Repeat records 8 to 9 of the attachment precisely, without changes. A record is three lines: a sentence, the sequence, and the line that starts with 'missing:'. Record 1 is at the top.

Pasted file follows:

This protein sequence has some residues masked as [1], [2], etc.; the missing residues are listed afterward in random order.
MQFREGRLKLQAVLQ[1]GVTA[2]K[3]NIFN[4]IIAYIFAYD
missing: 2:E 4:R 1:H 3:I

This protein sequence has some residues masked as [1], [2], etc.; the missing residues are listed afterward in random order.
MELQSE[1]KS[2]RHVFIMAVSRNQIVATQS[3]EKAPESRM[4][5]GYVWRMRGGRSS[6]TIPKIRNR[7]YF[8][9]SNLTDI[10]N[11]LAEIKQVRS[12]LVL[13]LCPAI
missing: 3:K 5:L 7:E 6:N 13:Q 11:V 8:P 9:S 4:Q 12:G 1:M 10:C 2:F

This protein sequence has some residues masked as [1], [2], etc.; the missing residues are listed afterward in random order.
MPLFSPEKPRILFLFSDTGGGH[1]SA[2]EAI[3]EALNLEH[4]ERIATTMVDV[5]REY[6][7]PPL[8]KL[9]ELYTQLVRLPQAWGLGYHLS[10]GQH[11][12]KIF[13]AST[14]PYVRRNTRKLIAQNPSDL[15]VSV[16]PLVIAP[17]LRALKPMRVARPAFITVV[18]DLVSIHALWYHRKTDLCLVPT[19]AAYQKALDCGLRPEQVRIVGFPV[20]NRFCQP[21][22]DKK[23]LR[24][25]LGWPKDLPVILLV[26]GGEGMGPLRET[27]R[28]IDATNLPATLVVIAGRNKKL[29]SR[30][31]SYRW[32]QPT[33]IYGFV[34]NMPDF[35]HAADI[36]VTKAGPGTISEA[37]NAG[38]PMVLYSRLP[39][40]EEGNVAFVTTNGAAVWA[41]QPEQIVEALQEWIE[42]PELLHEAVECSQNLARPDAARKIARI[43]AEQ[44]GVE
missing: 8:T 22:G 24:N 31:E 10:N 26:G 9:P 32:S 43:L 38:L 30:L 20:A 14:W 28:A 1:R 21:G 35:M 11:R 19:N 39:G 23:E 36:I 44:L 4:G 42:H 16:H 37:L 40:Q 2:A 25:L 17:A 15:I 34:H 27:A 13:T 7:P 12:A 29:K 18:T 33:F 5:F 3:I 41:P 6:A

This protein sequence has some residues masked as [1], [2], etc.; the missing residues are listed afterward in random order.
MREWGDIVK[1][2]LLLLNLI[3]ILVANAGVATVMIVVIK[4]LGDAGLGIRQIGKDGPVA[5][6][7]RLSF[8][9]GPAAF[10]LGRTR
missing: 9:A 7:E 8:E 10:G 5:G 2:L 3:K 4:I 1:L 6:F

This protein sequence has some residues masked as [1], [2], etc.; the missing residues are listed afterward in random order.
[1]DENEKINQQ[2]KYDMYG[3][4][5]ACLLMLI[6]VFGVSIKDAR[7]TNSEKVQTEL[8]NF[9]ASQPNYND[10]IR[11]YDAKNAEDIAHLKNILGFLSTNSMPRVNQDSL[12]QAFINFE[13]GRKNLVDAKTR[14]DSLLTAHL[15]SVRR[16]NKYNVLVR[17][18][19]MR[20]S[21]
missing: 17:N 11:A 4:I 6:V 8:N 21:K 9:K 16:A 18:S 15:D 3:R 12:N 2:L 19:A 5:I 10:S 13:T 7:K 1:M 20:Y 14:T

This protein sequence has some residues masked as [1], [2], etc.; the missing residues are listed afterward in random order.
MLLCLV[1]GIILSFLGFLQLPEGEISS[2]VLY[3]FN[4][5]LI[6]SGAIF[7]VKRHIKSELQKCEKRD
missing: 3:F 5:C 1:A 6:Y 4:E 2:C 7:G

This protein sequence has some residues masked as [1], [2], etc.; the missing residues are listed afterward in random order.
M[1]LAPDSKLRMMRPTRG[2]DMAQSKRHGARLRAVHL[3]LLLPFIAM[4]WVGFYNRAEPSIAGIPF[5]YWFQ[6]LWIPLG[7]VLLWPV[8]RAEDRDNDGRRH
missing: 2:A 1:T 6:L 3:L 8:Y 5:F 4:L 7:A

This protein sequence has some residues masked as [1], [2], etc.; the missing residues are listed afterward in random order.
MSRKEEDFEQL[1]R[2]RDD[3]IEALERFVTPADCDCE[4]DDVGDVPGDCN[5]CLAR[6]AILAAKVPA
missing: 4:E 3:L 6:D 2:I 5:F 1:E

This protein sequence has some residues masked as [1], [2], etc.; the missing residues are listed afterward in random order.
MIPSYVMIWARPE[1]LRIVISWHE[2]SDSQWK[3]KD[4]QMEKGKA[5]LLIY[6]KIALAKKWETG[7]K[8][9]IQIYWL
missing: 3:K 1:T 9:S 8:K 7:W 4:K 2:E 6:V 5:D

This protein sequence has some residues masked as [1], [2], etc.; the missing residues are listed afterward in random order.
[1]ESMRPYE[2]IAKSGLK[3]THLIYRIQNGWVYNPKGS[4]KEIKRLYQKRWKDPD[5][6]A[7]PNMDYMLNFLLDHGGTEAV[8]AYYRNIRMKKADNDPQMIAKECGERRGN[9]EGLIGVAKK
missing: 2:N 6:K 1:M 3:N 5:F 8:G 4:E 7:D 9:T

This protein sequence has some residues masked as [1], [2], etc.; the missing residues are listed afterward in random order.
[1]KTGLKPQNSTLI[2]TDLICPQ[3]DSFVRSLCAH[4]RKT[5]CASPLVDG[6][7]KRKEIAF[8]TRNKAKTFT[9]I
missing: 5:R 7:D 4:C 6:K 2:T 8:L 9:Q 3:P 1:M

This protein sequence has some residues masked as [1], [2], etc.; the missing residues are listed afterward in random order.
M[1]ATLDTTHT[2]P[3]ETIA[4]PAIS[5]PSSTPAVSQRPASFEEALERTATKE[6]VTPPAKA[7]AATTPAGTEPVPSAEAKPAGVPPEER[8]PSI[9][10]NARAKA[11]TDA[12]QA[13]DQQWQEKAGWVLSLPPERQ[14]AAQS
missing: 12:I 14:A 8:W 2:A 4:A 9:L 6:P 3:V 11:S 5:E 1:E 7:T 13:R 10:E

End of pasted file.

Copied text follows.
This protein sequence has some residues masked as [1], [2], etc.; the missing residues are listed afterward in random order.
MSRKEEDFEQL[1]R[2]RDD[3]IEALERFVTPADCDCE[4]DDVGDVPGDCN[5]CLAR[6]AILAAKVPA
missing: 4:E 3:L 6:D 2:I 5:F 1:E

This protein sequence has some residues masked as [1], [2], etc.; the missing residues are listed afterward in random order.
MIPSYVMIWARPE[1]LRIVISWHE[2]SDSQWK[3]KD[4]QMEKGKA[5]LLIY[6]KIALAKKWETG[7]K[8][9]IQIYWL
missing: 3:K 1:T 9:S 8:K 7:W 4:K 2:E 6:V 5:D